Judo is a combat and Olympic martial art. It’s a highly popular sport that uses throws and take downs to immobilize opponents-normally with a pin, joint lock, or choke. It also uses strikes and thrusts. Judo Is said to have been created using techniques drawn from Jiu-Jitsu.
History and Founding
The educator Jigoro Kano founded Judo in the late nineteenth century. Kano was raised around academics-receiving training in English, Japanese calligraphy, and the Four Confucian Texts. During his early schooling Kano was the recipient of an epidemic of bullying. It’s what caused him to seek out a Jujutsu dojo. Because Jujutsu was becoming increasingly out of style in the modernizing Japan, it took young Kano a while before he finally met Fukuda Hachinosuke. Kano become one of his most adept students, and while at Fukuda’s death bed-he was given Fukuda’s densho (the scrolls of his dojo.)
The word judo means “a gentle way.” Don’t let this confuse you though. Cause judo is both gentle and deadly. It means “to give way”, or not to meet force head on. It means winning with a practical defense. It means being able to get thrown around without getting hurt, and being able to come back with a decisive counter.
With this knowledge comes great patience and tolerance for hostile situations. An expert in judo doesn’t act rashly when he or she encounters a potential attacker causing trouble-even if that trouble is directed at him. The years of training have ingrained the judo expert with a sense of self-assuredness. His or her ego doesn’t need inflating, because it is perfectly balanced.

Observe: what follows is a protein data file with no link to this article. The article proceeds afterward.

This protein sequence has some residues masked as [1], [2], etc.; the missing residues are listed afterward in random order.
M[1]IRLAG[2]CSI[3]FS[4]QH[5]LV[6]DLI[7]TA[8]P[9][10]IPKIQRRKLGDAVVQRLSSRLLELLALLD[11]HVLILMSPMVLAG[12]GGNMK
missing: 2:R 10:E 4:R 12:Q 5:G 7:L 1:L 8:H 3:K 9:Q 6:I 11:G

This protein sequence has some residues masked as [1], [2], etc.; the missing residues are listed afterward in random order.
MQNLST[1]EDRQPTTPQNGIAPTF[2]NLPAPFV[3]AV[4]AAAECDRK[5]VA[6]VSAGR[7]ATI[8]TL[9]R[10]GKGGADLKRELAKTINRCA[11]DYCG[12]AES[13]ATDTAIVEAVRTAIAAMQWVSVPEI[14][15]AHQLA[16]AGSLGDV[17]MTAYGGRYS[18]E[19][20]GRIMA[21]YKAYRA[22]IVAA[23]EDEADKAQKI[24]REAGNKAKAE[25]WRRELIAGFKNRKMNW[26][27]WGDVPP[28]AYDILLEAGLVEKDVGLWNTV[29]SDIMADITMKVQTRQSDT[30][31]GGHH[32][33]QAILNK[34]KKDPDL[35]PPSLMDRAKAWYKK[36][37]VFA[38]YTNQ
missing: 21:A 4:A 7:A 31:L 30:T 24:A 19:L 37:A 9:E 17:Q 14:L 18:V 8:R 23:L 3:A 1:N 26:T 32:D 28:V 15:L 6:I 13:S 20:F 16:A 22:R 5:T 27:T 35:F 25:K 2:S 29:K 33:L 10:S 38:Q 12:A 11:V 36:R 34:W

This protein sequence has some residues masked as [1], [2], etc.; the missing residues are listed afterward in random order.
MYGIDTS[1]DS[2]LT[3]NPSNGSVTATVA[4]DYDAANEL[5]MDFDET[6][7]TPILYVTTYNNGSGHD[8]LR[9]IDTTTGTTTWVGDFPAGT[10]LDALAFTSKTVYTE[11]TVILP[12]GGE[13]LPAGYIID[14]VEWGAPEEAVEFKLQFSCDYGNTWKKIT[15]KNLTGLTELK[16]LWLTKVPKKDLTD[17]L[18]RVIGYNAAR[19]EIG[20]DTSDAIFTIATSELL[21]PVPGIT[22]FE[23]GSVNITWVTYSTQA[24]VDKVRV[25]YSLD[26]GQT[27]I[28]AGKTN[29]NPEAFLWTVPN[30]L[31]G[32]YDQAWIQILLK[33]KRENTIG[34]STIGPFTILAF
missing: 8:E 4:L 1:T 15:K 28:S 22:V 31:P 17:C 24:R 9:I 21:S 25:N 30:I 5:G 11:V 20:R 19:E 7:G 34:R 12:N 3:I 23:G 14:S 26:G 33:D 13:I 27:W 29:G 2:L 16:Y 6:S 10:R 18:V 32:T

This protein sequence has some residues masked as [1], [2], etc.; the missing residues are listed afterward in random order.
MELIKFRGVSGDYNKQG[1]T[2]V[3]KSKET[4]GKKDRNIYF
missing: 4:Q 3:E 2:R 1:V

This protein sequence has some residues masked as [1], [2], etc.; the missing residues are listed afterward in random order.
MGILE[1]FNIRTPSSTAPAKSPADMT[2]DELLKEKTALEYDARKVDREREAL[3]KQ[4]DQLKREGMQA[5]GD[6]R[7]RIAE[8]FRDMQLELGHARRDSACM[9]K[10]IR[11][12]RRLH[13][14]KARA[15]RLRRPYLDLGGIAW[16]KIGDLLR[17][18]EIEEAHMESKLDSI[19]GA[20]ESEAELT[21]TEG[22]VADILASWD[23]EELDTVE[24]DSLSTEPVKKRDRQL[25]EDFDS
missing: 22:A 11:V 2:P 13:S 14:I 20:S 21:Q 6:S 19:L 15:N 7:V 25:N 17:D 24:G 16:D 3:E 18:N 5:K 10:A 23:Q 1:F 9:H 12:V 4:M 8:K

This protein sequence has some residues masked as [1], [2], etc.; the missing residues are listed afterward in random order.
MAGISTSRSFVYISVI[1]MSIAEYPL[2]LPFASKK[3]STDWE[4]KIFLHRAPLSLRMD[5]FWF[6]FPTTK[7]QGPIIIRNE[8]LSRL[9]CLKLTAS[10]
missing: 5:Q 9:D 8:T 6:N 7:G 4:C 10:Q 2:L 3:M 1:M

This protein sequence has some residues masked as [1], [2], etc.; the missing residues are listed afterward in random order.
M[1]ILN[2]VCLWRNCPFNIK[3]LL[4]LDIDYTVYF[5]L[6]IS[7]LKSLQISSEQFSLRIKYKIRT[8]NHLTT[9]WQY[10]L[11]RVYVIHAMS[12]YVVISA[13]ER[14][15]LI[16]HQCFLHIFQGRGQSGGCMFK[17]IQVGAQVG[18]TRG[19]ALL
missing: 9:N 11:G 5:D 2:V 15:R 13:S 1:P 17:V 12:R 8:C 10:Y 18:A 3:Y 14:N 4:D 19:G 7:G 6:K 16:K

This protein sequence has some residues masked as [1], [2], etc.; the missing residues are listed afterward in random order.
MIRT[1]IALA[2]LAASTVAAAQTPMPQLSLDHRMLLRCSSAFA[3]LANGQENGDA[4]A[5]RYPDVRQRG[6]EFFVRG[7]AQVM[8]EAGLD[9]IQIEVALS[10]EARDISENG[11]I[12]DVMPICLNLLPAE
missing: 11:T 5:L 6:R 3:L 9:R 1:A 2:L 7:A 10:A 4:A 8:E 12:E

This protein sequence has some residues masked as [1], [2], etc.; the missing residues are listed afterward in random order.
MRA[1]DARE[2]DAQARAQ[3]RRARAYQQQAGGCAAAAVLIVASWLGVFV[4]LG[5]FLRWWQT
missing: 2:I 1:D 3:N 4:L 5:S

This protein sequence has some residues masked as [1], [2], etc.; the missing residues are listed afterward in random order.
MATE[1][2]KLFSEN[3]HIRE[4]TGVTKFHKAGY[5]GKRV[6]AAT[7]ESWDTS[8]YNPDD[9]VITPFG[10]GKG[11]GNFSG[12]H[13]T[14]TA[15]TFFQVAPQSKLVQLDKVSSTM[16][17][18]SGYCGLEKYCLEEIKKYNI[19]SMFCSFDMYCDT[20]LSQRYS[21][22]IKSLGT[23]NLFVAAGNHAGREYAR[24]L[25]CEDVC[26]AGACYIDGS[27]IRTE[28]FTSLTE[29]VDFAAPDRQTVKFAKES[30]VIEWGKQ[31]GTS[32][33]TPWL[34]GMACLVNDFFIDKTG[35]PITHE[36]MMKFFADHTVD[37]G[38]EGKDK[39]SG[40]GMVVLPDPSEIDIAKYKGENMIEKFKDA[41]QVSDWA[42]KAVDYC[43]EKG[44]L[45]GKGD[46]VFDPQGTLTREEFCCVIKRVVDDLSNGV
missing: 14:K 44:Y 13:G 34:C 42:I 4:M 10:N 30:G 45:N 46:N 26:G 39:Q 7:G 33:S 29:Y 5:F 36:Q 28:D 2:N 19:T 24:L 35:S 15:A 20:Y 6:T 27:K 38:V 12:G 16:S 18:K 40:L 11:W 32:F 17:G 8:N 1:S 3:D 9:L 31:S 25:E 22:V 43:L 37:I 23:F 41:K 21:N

Judo Waza (Techniques)
There are different kinds of waza in judo:
- nage-waza (throwing)
The nage-waza breaks down into three stages:
- Kuzushi (the balance breaker)
- Tsukuri (turning in and fitting into the throw)
- Kake (throw completion)
Students are drilled by constantly turning in and taking the throw.
- katame-waza (grappling)
The katame-waza breaks down into these three groups:
- Osaekomi-waza (holding and pinning)
- Shime-waza (strangulation)
- Kansetsu-waza (joint locks)
A Judo Free for All
Judo puts an emphasis on randori, which means “taking chaos.” During randori, or free practice, a broad array of forms are used, and the intensity depends upon intent and the expertise of the practitioners. On one end of the spectrum you have a prearranged practice style called Yakusoku geiko. In this style neither opponent offers any resistance while being thrown.
Uniform and Ranking
Like many other martial arts, judo practitioners wear a white keikogi-a heavy white coat. In more modern times a blue keikogi is used during competitions to distinguish between the two fighters.
Judo uses the kyu and dan grading system. Interestingly, this system was first developed by Jigoro Kano based on a board game called “Go.” Early students must make it through kyu grades before reaching dan grades. A beginner wears a white belt, progressing through an assortment of colors until they reach black.